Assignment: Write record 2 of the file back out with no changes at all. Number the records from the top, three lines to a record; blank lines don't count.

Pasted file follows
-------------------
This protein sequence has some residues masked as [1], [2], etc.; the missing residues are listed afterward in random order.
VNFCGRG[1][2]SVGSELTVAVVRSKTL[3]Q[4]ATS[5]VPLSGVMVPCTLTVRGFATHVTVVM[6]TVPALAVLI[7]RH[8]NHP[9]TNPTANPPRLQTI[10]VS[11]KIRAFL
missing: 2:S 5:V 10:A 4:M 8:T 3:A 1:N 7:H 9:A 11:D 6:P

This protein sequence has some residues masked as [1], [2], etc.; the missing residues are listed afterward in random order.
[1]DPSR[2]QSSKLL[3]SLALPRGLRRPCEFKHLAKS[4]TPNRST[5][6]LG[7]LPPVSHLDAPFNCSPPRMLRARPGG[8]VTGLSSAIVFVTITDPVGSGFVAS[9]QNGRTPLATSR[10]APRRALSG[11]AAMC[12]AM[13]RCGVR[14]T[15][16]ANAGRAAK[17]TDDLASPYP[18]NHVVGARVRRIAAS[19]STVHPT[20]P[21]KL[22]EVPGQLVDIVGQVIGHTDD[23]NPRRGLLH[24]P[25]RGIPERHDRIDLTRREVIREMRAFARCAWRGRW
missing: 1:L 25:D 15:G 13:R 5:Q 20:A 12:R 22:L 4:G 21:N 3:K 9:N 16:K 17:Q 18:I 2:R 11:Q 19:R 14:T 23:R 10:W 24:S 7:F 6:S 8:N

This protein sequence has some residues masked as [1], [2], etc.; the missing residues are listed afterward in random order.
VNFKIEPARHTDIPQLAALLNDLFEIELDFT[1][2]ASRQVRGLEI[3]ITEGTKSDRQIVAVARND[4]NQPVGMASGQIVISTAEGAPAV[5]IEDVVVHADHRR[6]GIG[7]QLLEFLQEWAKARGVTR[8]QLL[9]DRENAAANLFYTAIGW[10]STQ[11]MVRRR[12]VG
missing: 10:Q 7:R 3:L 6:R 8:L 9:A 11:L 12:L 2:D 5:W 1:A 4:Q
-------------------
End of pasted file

This protein sequence has some residues masked as [1], [2], etc.; the missing residues are listed afterward in random order.
[1]DPSR[2]QSSKLL[3]SLALPRGLRRPCEFKHLAKS[4]TPNRST[5][6]LG[7]LPPVSHLDAPFNCSPPRMLRARPGG[8]VTGLSSAIVFVTITDPVGSGFVAS[9]QNGRTPLATSR[10]APRRALSG[11]AAMC[12]AM[13]RCGVR[14]T[15][16]ANAGRAAK[17]TDDLASPYP[18]NHVVGARVRRIAAS[19]STVHPT[20]P[21]KL[22]EVPGQLVDIVGQVIGHTDD[23]NPRRGLLH[24]P[25]RGIPERHDRIDLTRREVIREMRAFARCAWRGRW
missing: 1:L 25:D 15:G 13:R 5:Q 20:A 12:R 22:L 4:G 21:N 3:K 9:N 16:K 17:Q 18:I 2:R 11:Q 19:R 14:T 23:R 10:W 24:S 7:F 6:S 8:N